Zacharias goes on to say Mansbach’s book “accurately portrays the hostile environment in which too many children grow up.” What? Show me such an environment. The problem here is there is no such environment to be founds within reality. An episode of The Family Guy more accurately portrays an environment (hostile or otherwise) in which children grow up.

Okay, so “far too many” parents say “fuck” and “bullshit” and other such obscenities. I’d question that. I’ve looked into this and I have not found a single American family that did not use such language. Sure, there are some that don’t use those words specifically, but they have words which mean the same thing and they use them.

I’d agree the book “Go the Fuck to Sleep” is not intended for children and it would be bad parenting to use as an actual bedtime story. Not because of the “message” it may send, but because as a society we have deemed the language used without to be inappropriate. But is it demeaning to children? Not at all.

I do think Zacharias sums up her article quite well by implying parents should be more like the parents in “all those beautifully illustrated storybooks.” Sure thing, let’s all get right on that. I’m sure we’ll all be ideal parents by modeling our behavior after the parents of Rapunzel and Cinderella.

And we lived happily ever after.

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My Phone Is Gay

Posted June 25th, 2011 (7:09 am) || 2 Comments

Welp… it’s been a more or less fucked up month.

My cousin, Mark, moved up from Yuma. We’re giving him a play to crash while he looks for work and then saves up enough cash to get his own place. I haven’t seen Mark in… maybe 10ish years. Maybe more like 15. My only solid memories of him are from our grandparents house at Christmas, which was nearly 20 years ago. Funny thing is it turns out that’s his most solid memory of me too. I’m sure having the whole week on film (and recently put on a DVD) has nothing to do with it. Upon getting to know him, I’ve found Mark to be a great guy… meaning he’s an introverted gamer like the rest of us. He’s also motivated and hard working, or at least I get that impression as he got a job within a week of moving in and has already secured his own transportation to and from work.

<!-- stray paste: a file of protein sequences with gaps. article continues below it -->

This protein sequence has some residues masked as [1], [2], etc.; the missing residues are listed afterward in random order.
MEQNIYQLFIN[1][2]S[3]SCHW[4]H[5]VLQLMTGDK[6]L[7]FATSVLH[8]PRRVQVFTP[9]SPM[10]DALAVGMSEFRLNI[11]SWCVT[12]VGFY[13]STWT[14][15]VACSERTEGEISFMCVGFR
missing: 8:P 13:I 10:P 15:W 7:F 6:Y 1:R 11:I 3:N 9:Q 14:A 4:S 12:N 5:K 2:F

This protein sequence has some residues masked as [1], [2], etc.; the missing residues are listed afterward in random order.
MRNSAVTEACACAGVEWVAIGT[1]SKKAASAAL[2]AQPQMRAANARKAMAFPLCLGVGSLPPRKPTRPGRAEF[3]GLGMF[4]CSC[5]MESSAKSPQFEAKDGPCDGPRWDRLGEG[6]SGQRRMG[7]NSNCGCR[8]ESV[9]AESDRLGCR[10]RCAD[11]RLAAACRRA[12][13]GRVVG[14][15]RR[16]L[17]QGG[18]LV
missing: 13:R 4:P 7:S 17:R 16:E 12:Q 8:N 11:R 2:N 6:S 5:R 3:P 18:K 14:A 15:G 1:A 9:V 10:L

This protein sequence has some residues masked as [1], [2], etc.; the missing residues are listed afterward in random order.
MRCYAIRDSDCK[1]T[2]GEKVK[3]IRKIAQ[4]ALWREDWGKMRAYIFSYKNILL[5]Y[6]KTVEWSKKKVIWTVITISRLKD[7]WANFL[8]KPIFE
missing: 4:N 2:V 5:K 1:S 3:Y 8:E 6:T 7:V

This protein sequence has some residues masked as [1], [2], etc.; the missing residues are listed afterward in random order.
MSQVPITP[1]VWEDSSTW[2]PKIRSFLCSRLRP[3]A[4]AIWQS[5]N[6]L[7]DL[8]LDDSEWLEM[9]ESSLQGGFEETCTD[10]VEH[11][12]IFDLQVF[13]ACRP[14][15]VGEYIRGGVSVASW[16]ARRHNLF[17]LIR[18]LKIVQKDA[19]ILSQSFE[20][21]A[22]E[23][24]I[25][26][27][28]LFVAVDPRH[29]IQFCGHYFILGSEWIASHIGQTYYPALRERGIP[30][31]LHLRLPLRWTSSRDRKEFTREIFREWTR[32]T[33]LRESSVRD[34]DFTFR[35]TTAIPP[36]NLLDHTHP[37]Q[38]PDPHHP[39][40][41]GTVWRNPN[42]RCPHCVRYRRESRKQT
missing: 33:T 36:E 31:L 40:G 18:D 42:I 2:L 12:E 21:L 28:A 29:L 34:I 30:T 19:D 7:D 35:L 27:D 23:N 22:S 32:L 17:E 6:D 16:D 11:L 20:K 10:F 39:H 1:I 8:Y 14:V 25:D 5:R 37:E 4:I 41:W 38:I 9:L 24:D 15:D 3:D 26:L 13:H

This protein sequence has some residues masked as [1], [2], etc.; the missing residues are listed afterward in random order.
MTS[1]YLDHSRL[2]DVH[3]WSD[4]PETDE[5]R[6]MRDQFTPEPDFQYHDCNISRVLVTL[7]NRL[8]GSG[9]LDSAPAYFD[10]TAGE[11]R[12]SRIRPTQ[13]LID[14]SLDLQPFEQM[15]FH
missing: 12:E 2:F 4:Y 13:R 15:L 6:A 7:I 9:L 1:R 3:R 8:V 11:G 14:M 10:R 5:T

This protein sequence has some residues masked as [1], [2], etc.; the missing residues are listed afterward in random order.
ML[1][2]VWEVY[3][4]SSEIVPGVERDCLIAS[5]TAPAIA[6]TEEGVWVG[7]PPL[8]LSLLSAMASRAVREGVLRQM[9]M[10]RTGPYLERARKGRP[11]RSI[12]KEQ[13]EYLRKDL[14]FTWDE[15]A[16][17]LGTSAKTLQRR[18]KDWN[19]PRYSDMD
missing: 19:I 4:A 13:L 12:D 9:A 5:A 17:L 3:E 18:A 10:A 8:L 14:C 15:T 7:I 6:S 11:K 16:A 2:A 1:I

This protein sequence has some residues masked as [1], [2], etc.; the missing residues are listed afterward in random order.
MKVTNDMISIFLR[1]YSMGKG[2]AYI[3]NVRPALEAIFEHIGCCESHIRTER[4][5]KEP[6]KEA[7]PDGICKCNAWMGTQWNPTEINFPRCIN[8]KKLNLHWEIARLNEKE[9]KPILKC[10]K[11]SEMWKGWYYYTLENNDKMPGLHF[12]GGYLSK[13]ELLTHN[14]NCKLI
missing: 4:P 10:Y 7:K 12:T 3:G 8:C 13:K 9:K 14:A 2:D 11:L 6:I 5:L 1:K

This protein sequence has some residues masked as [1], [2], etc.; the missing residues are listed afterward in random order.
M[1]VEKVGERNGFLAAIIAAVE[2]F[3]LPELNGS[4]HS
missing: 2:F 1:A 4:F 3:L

After Mark had time to settle in (more or less), in came the visiting relatives. Aunt Jill (Marks’ mother) and my godmother, Sherry, came to visit for a few days. Well, Sherry for a few days, with Jill coming up for a few hours. I never really got to know Sherry. She’s my godmother, which in my family means Mom really liked her around the time I was born. Seems she really likes her now too, and the two had a blast playing Scrabble and other games old people play and I’m no good at.

Father’s Day came and went, though Jacob had to be reminded it was here. He’s me son and I love him, but I have to wonder sometimes.

The car’s front brakes went out, but fortunately a friend of ours was kind enough to assist in fixing them (thanks Shane!). Unfortunately when the back brakes went out a week later, we would find our friend missing some necessary tools. I’m not sure what we’re gonna do on such short notice, but hopefully they’ll last long enough to figure out how much it will cost to get them professionally done.

I washed DeAnna’s phone with the laundry. Turns out cell phones don’t take well to water… Who knew? The good news was that one of our phones was due for one of those free upgrades T-Mobile offers its customers periodically. The bad news was T-Mobile changed it’s policy a few months ago and there is no such offer anymore. The best they could due was sell us their cheapest phone for around $60. That sent us into a spin of frustrating, leading to checking out the options for changing carriers, which also lead to us finding out T-Mobile wanted to charge us up to $200 per line to break our contract. That wasn’t going to happen, so we started to look for used phones on Craigslist and eBay. As it turns out, the friend of ours that can fix front brakes had some trouble with his old phone (from T-Mobile) and was happy enough to pass it along to us. Now we’re back to three working phones, with one of them being a smartphone!